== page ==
Thursday, March 29, 2012

Apocalypse Now

I seldom get overly political here. Mostly this is a blog of personal parables. It's my way of providing a temporary distraction and maybe another perspective of things we all experience in one way or another.

I've been thinking a lot about a post apocalyptic times. Not the end times, but a time where what we hoped for is revealed as a tarnished dream.

The archetype of this found in movies is often that of a small but powerful upper class, consumed with the idea of personal wealth and comfort, but little else with all others in a kind of survival mode. Their dystopian existence is only a shadow of what generations before them had.

In the movies and literature, there is often a catalyst that brings on these times. But sometimes, woven into the stories is the sense of a slippery slope, that things began to slide, that apathy was fostered with manufactured outrage, and that the state of disfunction was a goal.

What makes me think of this now, is what I see in politics. And it makes me wonder how many will be willing to claw their way up a slope not slanted in their favour.

Wednesday, March 14, 2012

Japanese Morning TV

One of my favorite things in Japan is morning television. Morning shows in Japan only last about 15 minutes each, presumably so one doesn't have to miss the end of a show when they rush out to catch the train. The shows are an interesting combination of the absurd, the useful and the informative.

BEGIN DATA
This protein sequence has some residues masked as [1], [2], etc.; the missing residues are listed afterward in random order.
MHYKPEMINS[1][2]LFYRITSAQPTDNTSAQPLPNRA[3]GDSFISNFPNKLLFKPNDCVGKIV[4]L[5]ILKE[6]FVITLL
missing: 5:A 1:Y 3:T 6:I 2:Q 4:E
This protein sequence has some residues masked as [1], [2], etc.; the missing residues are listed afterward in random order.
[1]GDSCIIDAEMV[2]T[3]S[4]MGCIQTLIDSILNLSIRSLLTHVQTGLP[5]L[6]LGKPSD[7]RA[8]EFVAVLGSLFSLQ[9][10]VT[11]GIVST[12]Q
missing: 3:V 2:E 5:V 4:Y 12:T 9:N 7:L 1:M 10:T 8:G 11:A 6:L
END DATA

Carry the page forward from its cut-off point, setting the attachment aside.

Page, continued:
The channel I watch includes a morning exercise program where pretty girls in leotards lead the audience in a series of movements that involve lots of arm swinging and deep knee bends to a cheerful piano accompaniment.

That's followed by an angry looking bunny that explains the meaning behind acronyms such as IMF, OPEC and APEC. There's a cooking show with a girl dressed as Strawberry Shortcake, the doll not the dessert, and then comes what my younger son calls the Cabbage Patch Kids. Their show is a series of shorts and skits that on this morning included an animated tour of internal organs.

Everything is presented with a cheerful tone and an abundance of cuteness. It might seem silly, but it beats the gossip ridden excuse for morning television in the United States.

Sunday, March 11, 2012

Situation New Normal

I returned to Japan yesterday, one year to the day after a devastating earthquake and tsunami changed the island nation forever. I arrived at Narita International Airport a couple of hours before millions of Japanese bowed their heads in remembrance around 3:00 PM. To me, it seemed to be situation New Normal. I couldn't help but notice that just as they had that day, flights were scheduled for Sendai Airport which has already been rebuilt enough to accomodate commercial traffic.

The Sendai region remains in recovery. News reports on Japanese television showed the clean up progress that now requires disposing mountains of debris. The images are just as jarring as the initial destruction.

As for my family, they continue with their own version of Japanese normal, with one exception. The kids go to school, their dad goes to work, but when they get home, they will likely be greeted by Archie. Archie originally came to us as a foster. He was found among the debris in the Sendai region. When we got him, he had been on his own for a couple of months. He was very thin and very dirty.

While we hoped that he would be reunited with his family one day, they were never located. So now he lives with us. He's a good kitty. He likes to hunt feet and cries incessantly when he wants attention.

I can't help but think that overall, we've been moving towards a New Normal. So many things have changed in the world since the turn of the century. It makes me wonder if a post apocalypse world is something that actually happens gradually, without us even noticing it.